Home Daily Commentaries New Zealand dollar trades below US$0.62

New Zealand dollar trades below US$0.62

Daily Currency Update

The New Zealand dollar is slightly weaker this morning when valued against the US dollar. In currency markets overnight the New Zealand dollar was one of the worst performers, reversing course after being the greatest beneficiaries when US rates were heading lower. The NZD has fallen steadily, down over 1% to be back below the US$0.62 mark, currently US$0.6178. Its strong correlation to risk appetite over the past two years reversed through the recent turmoil. The US dollar regains some positive traction and snaps a three-day losing streak to its lowest level since February 14, which, in turn, is seen exerting downward pressure on the NZDUSD pair. Overall, NZDUSD remains on the bear’s radar but the pair’s further downside hinges on a US$0.6190 breakdown.
On the data front yesterday New Zealand's Trade Balance data for February was released, with exports at $5.23 billion, down from $5.47 billion previously, and imports at $5.95 billion compared to $7.42 billion previously. We also saw the release of New Zealand Credit Card spending. Seasonally adjusted domestic billings on New Zealand issued cards rose from $3.8 billion in January to $4.0 billion in February. Total credit limits were $21.3 billion (not seasonally adjusted), similar to January. Total credit limits were 1.5% lower than in February 2022. The latest GDT dairy auction showed pricing down 2.6%, the sixth drop over the past seven auctions. Prices for all the products on offer fell, with whole milk powder down 1.5% and skim milk powder down 3.5%.

Key Movers

All eyes this week will remain glued to the outcome of the highly-anticipated two-day Federal Open Market Committee (FOMC) monetary policy meeting, scheduled to be announced on Wednesday. This will play a key role in influencing the near-term USD price dynamics and determining the next leg of a directional move. The US Federal Reserve on Tuesday began its two-day deliberations with investors across the globe awaiting policymakers' decision on key interest rates in its aggressive fight against inflation amid an ongoing banking crisis. Another interest rate hike would risk exacerbating the banking crisis that began with the failure of the Silicon Valley Bank on March 10. Not raising it, as many Fed watchers and market experts are hoping, may lead to a resurgence in inflation sending wrong signals as well. Markets had previously expected the Fed to raise rates by 25 basis points in its March 21-22 FOMC meeting, but Powell’s earlier testimony to Congress sent market signals of a 50 basis points hike as the chief sounded hawkish. Expectations of a larger rate hike vanished after the news of the banking crisis erupted. At the previous meeting, the US Fed raised interest rates by a quarter percentage point, bringing the Fed funds rate to the 4.50%-4.75% range. Previously, the US Fed gave four consecutive 75 basis points rate hikes and then a 50 basis points increase in December, followed by a 0.25% hike in January.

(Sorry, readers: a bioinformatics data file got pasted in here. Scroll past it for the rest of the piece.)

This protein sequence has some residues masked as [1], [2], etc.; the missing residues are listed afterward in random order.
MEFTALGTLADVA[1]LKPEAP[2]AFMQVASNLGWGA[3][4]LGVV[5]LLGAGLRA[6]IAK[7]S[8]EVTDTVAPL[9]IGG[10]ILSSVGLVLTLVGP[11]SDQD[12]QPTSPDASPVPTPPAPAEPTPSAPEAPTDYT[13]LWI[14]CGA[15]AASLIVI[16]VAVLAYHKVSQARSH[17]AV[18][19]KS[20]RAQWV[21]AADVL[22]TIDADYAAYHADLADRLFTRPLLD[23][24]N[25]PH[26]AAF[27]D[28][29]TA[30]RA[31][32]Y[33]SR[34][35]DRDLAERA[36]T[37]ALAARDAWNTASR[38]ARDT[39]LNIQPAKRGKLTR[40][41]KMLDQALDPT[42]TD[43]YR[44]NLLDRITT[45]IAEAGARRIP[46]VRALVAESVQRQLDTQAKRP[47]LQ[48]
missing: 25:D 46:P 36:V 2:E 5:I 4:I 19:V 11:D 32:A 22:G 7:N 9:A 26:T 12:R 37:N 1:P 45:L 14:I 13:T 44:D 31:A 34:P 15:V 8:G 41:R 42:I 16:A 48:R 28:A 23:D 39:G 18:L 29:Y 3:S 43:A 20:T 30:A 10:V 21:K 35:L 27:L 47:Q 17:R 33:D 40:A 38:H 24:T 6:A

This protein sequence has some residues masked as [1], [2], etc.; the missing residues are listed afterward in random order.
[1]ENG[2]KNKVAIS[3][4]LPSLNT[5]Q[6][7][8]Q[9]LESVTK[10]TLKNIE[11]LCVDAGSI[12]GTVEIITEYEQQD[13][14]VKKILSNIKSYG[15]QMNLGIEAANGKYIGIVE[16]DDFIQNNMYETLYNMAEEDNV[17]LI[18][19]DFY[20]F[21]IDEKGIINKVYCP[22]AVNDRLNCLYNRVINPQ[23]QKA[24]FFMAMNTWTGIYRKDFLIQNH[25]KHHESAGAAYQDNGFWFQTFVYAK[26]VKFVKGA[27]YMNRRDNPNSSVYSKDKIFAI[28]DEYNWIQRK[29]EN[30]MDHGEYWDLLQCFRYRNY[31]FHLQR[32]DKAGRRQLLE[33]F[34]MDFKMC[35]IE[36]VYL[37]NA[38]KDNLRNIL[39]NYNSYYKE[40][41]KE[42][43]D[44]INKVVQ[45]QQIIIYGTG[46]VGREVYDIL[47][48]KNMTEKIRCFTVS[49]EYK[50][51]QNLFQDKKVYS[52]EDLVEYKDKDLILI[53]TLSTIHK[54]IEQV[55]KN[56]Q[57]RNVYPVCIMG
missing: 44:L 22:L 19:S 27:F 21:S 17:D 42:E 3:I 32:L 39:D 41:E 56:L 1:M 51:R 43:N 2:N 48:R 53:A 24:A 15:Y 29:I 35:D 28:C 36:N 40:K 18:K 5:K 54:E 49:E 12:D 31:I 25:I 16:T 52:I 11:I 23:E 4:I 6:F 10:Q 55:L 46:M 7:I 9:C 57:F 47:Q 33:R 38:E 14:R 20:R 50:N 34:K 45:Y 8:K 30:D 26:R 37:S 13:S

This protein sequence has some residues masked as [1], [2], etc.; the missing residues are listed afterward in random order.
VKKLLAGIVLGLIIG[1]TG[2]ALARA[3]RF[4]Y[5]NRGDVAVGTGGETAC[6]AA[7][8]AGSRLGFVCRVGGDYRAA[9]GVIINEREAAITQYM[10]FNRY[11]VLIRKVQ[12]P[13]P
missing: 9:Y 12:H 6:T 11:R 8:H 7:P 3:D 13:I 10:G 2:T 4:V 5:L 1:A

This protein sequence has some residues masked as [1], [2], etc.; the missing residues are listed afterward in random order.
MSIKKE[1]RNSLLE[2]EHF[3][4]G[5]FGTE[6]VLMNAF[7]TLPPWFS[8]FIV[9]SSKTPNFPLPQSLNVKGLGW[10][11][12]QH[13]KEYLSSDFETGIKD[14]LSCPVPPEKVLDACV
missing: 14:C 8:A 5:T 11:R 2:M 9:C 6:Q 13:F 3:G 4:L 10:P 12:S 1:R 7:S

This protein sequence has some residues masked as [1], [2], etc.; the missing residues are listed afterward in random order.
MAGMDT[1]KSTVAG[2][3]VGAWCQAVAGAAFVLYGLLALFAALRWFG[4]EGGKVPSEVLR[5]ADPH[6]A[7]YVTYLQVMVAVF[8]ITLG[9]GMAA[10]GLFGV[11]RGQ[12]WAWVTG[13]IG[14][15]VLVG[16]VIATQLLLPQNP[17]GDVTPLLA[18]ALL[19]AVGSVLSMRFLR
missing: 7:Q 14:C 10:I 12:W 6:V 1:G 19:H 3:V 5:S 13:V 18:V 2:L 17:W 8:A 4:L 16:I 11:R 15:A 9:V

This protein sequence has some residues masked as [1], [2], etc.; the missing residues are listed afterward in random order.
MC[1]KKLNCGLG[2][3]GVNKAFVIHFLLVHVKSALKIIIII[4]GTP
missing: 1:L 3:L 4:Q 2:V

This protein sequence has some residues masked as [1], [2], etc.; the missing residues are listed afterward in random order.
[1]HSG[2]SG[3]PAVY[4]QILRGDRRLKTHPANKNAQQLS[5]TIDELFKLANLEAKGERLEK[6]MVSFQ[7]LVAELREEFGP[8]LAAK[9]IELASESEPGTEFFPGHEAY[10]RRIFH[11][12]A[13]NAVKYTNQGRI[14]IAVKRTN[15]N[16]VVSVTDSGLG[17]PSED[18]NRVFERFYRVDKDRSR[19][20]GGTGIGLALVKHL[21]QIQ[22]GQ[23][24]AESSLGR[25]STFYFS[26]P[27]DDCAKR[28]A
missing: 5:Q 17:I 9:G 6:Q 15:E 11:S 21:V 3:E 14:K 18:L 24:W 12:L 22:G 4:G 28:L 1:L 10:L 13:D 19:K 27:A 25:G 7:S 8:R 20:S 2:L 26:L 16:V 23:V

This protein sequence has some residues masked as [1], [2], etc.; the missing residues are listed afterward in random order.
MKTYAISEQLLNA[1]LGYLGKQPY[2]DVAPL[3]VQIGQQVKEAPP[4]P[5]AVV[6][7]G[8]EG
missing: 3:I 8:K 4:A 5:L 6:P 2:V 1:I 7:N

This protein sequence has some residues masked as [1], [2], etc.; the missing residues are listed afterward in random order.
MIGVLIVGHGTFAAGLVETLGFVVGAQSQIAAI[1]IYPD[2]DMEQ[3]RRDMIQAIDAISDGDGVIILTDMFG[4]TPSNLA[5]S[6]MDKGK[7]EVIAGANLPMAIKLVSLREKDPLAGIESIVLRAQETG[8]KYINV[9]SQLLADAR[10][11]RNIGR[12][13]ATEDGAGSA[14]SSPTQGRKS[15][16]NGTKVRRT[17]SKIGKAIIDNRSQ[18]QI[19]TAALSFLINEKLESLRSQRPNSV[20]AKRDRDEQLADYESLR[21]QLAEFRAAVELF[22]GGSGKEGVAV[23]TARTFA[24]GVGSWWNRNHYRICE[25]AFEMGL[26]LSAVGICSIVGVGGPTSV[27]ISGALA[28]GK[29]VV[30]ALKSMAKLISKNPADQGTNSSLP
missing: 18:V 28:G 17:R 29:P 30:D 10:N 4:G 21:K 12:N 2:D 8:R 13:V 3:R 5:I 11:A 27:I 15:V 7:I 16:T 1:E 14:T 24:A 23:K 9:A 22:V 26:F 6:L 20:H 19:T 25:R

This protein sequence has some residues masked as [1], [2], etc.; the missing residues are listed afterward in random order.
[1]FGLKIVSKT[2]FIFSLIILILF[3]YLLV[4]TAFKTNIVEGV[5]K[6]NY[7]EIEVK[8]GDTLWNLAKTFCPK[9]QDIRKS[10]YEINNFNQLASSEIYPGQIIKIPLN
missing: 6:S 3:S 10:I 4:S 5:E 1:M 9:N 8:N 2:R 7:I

Expected Ranges

  • NZD/USD: 0.6100 - 0.6300 ▼
  • NZD/EUR: 0.5650 - 0.5850 ▼
  • GBP/NZD: 1.8200 - 1.8400 ▲
  • NZD/AUD: 1.0650 - 1.0850 ▼
  • NZD/CAD: 0.8400 - 0.8600 ▲